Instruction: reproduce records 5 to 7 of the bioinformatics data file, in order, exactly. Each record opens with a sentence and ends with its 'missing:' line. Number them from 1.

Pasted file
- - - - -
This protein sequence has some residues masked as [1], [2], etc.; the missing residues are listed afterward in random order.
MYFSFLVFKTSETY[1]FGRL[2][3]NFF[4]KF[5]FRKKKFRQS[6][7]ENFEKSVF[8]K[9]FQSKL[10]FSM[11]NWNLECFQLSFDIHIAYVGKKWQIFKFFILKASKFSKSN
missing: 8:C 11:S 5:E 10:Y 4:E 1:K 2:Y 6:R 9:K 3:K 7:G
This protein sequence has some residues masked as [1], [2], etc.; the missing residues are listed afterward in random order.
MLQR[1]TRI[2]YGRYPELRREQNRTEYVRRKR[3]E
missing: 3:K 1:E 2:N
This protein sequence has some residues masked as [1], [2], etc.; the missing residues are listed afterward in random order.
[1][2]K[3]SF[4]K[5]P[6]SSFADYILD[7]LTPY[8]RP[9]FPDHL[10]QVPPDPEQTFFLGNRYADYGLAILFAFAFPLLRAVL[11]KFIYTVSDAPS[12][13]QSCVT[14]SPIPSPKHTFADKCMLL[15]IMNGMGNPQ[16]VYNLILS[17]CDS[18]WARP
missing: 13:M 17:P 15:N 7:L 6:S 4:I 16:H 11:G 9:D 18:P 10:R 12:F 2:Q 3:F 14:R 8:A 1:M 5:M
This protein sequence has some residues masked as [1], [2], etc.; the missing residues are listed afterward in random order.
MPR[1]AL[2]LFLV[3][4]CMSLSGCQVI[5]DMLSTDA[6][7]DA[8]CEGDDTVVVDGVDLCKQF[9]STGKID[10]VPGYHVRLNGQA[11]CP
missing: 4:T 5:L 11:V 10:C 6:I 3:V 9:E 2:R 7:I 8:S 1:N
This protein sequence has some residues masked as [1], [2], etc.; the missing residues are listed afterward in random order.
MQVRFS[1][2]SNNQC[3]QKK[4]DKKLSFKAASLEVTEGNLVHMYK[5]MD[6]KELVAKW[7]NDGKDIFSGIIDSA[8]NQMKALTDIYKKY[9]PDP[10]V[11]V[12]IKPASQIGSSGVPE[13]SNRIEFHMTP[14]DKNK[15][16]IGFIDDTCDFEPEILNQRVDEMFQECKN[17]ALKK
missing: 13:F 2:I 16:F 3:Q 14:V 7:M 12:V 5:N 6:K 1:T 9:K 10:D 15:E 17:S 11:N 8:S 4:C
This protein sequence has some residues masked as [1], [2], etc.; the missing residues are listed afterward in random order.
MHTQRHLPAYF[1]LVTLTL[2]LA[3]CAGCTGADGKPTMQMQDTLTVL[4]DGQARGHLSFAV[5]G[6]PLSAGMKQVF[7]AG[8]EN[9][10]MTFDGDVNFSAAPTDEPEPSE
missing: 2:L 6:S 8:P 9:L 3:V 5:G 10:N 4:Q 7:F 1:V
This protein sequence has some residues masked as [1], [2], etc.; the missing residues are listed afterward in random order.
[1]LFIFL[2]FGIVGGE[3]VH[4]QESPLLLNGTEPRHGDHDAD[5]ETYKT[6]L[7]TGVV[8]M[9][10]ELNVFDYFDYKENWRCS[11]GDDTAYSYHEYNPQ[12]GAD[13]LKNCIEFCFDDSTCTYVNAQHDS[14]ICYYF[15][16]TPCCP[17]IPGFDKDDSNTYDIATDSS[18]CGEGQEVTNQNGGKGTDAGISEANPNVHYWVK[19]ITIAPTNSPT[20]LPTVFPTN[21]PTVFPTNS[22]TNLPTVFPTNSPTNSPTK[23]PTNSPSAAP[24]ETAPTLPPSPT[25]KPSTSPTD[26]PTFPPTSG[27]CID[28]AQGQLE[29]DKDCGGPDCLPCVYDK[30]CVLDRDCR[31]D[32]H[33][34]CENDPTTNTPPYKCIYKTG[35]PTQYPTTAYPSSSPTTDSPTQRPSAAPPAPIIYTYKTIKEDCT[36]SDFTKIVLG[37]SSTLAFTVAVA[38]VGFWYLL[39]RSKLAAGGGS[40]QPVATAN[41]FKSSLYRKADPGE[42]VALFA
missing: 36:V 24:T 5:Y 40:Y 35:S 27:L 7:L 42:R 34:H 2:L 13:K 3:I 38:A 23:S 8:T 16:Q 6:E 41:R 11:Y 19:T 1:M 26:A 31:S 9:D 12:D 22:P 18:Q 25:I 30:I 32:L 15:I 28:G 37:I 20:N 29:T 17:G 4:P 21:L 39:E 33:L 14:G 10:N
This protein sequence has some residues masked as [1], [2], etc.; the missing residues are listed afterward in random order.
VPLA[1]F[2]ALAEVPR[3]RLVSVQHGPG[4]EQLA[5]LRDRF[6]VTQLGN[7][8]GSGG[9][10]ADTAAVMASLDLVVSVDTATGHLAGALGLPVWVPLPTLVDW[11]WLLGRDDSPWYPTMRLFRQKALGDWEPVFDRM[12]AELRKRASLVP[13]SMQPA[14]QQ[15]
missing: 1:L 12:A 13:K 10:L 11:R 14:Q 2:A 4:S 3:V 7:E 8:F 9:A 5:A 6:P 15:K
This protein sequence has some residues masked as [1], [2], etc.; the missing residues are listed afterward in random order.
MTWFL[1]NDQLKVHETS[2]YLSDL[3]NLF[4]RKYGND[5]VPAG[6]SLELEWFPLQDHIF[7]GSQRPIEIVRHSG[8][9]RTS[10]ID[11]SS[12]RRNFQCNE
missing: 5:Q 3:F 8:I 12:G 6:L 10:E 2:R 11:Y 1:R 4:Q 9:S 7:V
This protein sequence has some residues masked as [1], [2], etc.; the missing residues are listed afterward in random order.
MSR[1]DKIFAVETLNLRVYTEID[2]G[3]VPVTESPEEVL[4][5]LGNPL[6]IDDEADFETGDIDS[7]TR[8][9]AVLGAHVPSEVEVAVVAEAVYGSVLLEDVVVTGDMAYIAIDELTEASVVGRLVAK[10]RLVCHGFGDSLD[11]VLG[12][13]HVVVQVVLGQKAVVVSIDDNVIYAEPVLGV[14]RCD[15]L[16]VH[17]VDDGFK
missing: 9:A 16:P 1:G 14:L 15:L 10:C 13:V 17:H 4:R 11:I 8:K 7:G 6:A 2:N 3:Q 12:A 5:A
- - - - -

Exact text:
This protein sequence has some residues masked as [1], [2], etc.; the missing residues are listed afterward in random order.
MQVRFS[1][2]SNNQC[3]QKK[4]DKKLSFKAASLEVTEGNLVHMYK[5]MD[6]KELVAKW[7]NDGKDIFSGIIDSA[8]NQMKALTDIYKKY[9]PDP[10]V[11]V[12]IKPASQIGSSGVPE[13]SNRIEFHMTP[14]DKNK[15][16]IGFIDDTCDFEPEILNQRVDEMFQECKN[17]ALKK
missing: 13:F 2:I 16:F 3:Q 14:V 7:M 12:V 5:N 6:K 1:T 9:K 10:D 15:E 17:S 11:N 8:S 4:C
This protein sequence has some residues masked as [1], [2], etc.; the missing residues are listed afterward in random order.
MHTQRHLPAYF[1]LVTLTL[2]LA[3]CAGCTGADGKPTMQMQDTLTVL[4]DGQARGHLSFAV[5]G[6]PLSAGMKQVF[7]AG[8]EN[9][10]MTFDGDVNFSAAPTDEPEPSE
missing: 2:L 6:S 8:P 9:L 3:V 5:G 10:N 4:Q 7:F 1:V
This protein sequence has some residues masked as [1], [2], etc.; the missing residues are listed afterward in random order.
[1]LFIFL[2]FGIVGGE[3]VH[4]QESPLLLNGTEPRHGDHDAD[5]ETYKT[6]L[7]TGVV[8]M[9][10]ELNVFDYFDYKENWRCS[11]GDDTAYSYHEYNPQ[12]GAD[13]LKNCIEFCFDDSTCTYVNAQHDS[14]ICYYF[15][16]TPCCP[17]IPGFDKDDSNTYDIATDSS[18]CGEGQEVTNQNGGKGTDAGISEANPNVHYWVK[19]ITIAPTNSPT[20]LPTVFPTN[21]PTVFPTNS[22]TNLPTVFPTNSPTNSPTK[23]PTNSPSAAP[24]ETAPTLPPSPT[25]KPSTSPTD[26]PTFPPTSG[27]CID[28]AQGQLE[29]DKDCGGPDCLPCVYDK[30]CVLDRDCR[31]D[32]H[33][34]CENDPTTNTPPYKCIYKTG[35]PTQYPTTAYPSSSPTTDSPTQRPSAAPPAPIIYTYKTIKEDCT[36]SDFTKIVLG[37]SSTLAFTVAVA[38]VGFWYLL[39]RSKLAAGGGS[40]QPVATAN[41]FKSSLYRKADPGE[42]VALFA
missing: 36:V 24:T 5:Y 40:Y 35:S 27:L 7:L 42:R 34:H 2:L 13:K 3:I 38:A 23:S 8:T 16:Q 6:E 41:R 11:Y 19:T 1:M 26:A 31:S 9:D 12:D 22:P 18:Q 25:I 30:I 32:L 15:I 28:G 37:I 20:N 29:T 17:G 4:P 21:L 39:E 33:L 14:G 10:N